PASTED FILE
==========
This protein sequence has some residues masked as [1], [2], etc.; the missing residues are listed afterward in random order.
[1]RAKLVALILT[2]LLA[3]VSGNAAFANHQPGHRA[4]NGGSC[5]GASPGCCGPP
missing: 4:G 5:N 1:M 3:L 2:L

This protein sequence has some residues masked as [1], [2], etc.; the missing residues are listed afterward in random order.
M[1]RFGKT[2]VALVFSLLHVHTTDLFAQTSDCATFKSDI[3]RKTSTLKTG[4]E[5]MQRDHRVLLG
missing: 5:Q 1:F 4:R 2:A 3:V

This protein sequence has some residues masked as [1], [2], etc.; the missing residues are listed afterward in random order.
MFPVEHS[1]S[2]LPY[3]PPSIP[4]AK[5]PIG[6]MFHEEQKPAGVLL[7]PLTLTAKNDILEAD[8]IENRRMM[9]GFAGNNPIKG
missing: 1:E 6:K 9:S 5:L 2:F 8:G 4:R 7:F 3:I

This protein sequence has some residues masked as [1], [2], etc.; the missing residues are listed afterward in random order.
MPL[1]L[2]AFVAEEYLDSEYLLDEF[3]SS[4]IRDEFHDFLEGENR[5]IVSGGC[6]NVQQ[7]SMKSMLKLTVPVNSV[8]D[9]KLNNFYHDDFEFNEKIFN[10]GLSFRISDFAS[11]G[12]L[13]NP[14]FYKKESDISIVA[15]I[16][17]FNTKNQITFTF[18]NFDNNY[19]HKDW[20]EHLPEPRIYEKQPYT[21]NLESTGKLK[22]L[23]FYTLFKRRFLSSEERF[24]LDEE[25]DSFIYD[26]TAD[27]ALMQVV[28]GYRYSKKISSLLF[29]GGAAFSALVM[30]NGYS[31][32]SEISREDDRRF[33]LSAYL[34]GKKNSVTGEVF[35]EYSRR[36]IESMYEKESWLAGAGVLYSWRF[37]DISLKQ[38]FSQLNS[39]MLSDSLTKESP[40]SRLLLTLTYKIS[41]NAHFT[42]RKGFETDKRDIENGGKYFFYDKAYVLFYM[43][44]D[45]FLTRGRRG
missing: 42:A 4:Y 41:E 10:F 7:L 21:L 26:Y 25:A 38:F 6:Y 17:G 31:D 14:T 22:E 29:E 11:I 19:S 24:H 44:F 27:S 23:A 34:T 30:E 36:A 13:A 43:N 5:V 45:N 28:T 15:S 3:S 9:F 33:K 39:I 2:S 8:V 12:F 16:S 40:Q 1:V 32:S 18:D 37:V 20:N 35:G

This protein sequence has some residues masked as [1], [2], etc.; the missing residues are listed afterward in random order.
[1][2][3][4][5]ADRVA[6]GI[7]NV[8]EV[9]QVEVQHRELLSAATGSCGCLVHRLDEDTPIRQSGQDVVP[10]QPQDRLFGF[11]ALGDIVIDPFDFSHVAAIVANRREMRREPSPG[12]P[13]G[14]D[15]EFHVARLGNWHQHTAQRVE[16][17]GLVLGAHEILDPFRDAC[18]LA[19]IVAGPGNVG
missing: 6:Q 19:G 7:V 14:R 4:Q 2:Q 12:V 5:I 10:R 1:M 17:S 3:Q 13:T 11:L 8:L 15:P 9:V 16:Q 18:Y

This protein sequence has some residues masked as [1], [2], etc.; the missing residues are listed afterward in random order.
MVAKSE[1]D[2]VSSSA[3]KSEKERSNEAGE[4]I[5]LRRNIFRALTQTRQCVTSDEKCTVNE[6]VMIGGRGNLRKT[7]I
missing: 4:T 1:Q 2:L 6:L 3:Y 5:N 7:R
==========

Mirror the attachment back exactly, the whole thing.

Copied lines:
This protein sequence has some residues masked as [1], [2], etc.; the missing residues are listed afterward in random order.
[1]RAKLVALILT[2]LLA[3]VSGNAAFANHQPGHRA[4]NGGSC[5]GASPGCCGPP
missing: 4:G 5:N 1:M 3:L 2:L

This protein sequence has some residues masked as [1], [2], etc.; the missing residues are listed afterward in random order.
M[1]RFGKT[2]VALVFSLLHVHTTDLFAQTSDCATFKSDI[3]RKTSTLKTG[4]E[5]MQRDHRVLLG
missing: 5:Q 1:F 4:R 2:A 3:V

This protein sequence has some residues masked as [1], [2], etc.; the missing residues are listed afterward in random order.
MFPVEHS[1]S[2]LPY[3]PPSIP[4]AK[5]PIG[6]MFHEEQKPAGVLL[7]PLTLTAKNDILEAD[8]IENRRMM[9]GFAGNNPIKG
missing: 1:E 6:K 9:S 5:L 2:F 8:G 4:R 7:F 3:I

This protein sequence has some residues masked as [1], [2], etc.; the missing residues are listed afterward in random order.
MPL[1]L[2]AFVAEEYLDSEYLLDEF[3]SS[4]IRDEFHDFLEGENR[5]IVSGGC[6]NVQQ[7]SMKSMLKLTVPVNSV[8]D[9]KLNNFYHDDFEFNEKIFN[10]GLSFRISDFAS[11]G[12]L[13]NP[14]FYKKESDISIVA[15]I[16][17]FNTKNQITFTF[18]NFDNNY[19]HKDW[20]EHLPEPRIYEKQPYT[21]NLESTGKLK[22]L[23]FYTLFKRRFLSSEERF[24]LDEE[25]DSFIYD[26]TAD[27]ALMQVV[28]GYRYSKKISSLLF[29]GGAAFSALVM[30]NGYS[31][32]SEISREDDRRF[33]LSAYL[34]GKKNSVTGEVF[35]EYSRR[36]IESMYEKESWLAGAGVLYSWRF[37]DISLKQ[38]FSQLNS[39]MLSDSLTKESP[40]SRLLLTLTYKIS[41]NAHFT[42]RKGFETDKRDIENGGKYFFYDKAYVLFYM[43][44]D[45]FLTRGRRG
missing: 42:A 4:Y 41:E 10:F 7:L 21:L 26:Y 25:A 38:F 6:Y 17:G 31:D 14:T 22:E 29:E 11:I 19:S 24:H 44:F 27:S 23:A 34:T 30:E 36:A 13:A 43:N 5:V 45:N 28:T 15:S 3:S 9:F 33:K 39:I 2:S 8:V 12:F 16:S 40:Q 1:V 32:S 18:D 37:V 20:N 35:G

This protein sequence has some residues masked as [1], [2], etc.; the missing residues are listed afterward in random order.
[1][2][3][4][5]ADRVA[6]GI[7]NV[8]EV[9]QVEVQHRELLSAATGSCGCLVHRLDEDTPIRQSGQDVVP[10]QPQDRLFGF[11]ALGDIVIDPFDFSHVAAIVANRREMRREPSPG[12]P[13]G[14]D[15]EFHVARLGNWHQHTAQRVE[16][17]GLVLGAHEILDPFRDAC[18]LA[19]IVAGPGNVG
missing: 6:Q 19:G 7:V 14:R 4:Q 2:Q 12:V 5:I 10:R 1:M 17:S 3:Q 13:T 11:L 8:L 15:P 9:V 16:Q 18:Y

This protein sequence has some residues masked as [1], [2], etc.; the missing residues are listed afterward in random order.
MVAKSE[1]D[2]VSSSA[3]KSEKERSNEAGE[4]I[5]LRRNIFRALTQTRQCVTSDEKCTVNE[6]VMIGGRGNLRKT[7]I
missing: 4:T 1:Q 2:L 6:L 3:Y 5:N 7:R